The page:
no, our education system is failing, there was a time you didn't see perfectly good working TV's in the lane with a remote taped on, I know its amazing to think that we used to only buy new things when the old one broke beyond all hope of fixing, but it is true, you didn't buy a new phone or car or TV just because it was old, anyway that's my crotchety old got sermon for the day, now you can all get back to your craft brewed advacado kambucha's
People throw things out because it's cheaper than fixing them. I have an employee that I caught trying to fix a dolly in my shop. He was sitting there with the casters pulled off and he was taking the bearings out of the wheels. His next step was to run around trying to find new bearings, which is the point at which I stopped him. Shutting down his production so I'm not billing his hours while he fatas around with a 20-year old dolly is the worst use of 2-3 hours I can imagine. Chuck it out, let me know, and I'll have a brand new delivered here by lunch for half the cost.

TVs are an even more pronounced example. Taking a couple hours off and hauling an old TV to some repair shop in the industrial park to pay a guy $90 an hour to fix it is really dumb. Just shoot over to Costco and have a new warrantied TV for the same or less than messing around with the old one is a no brainer.

New goods are so cheap and Calgary labour rates are so expensive that it no longer makes sense to fix your stuff. It's like if your dishwasher fails...just buy a new one. Taking the day off to have a guy come to your house to tell you your dishwasher isn't repairable and then handing you a $150 bill for his time is a bad way to spend your money and time off.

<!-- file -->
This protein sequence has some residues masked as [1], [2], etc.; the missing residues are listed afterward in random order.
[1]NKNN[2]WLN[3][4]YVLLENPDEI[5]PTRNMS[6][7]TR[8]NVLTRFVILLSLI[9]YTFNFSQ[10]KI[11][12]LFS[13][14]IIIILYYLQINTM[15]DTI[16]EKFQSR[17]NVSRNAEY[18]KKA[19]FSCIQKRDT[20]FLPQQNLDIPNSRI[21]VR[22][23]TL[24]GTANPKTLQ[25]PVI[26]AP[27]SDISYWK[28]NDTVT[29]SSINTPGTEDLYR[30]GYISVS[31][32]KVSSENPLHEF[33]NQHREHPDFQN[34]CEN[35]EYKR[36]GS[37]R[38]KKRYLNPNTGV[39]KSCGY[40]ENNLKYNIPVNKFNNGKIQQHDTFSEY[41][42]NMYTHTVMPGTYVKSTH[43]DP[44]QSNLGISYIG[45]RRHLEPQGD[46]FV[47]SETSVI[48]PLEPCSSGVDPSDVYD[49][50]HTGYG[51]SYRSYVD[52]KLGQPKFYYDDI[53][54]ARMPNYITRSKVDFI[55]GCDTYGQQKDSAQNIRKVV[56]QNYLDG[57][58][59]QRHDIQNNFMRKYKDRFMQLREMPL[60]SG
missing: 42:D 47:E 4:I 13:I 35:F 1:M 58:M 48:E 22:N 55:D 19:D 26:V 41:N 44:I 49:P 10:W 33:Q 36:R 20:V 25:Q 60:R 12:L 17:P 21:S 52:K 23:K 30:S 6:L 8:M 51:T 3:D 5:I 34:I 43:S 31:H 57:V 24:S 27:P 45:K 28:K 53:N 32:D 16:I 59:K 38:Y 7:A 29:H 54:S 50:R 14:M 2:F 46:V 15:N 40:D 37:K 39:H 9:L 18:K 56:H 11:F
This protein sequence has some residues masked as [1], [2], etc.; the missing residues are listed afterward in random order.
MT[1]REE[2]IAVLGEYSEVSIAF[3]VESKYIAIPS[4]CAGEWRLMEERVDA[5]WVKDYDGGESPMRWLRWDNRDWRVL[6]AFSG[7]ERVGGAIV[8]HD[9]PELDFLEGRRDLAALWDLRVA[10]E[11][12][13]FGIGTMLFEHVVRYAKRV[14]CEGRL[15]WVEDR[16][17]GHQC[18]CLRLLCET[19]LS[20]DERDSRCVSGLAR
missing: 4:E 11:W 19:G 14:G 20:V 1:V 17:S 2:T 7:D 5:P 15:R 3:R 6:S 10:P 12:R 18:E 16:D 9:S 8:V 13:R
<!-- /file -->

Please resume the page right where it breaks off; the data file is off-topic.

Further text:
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Old 10-28-2019, 07:15 PM   #17
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Wages have stagnated, the cost of living is increasing, and interest rates are at historic lows. Can't say I'm surprised people are taking on debt.

Can we please stop with the generational stereotyping? Kids these days are not better or worse at saving than their parents were. The older generations spent more on optional things like music, smokes, and alcohol while the younger generations spend more on the necessities of life such as rent and education. Looking at what wages, house prices, and interest rates were 40 years ago it was easier to save enough to buy a house or have a nest egg.

Oh and you NEED a phone with a data plan to exist in today's society. It's not something you can budget out to save money.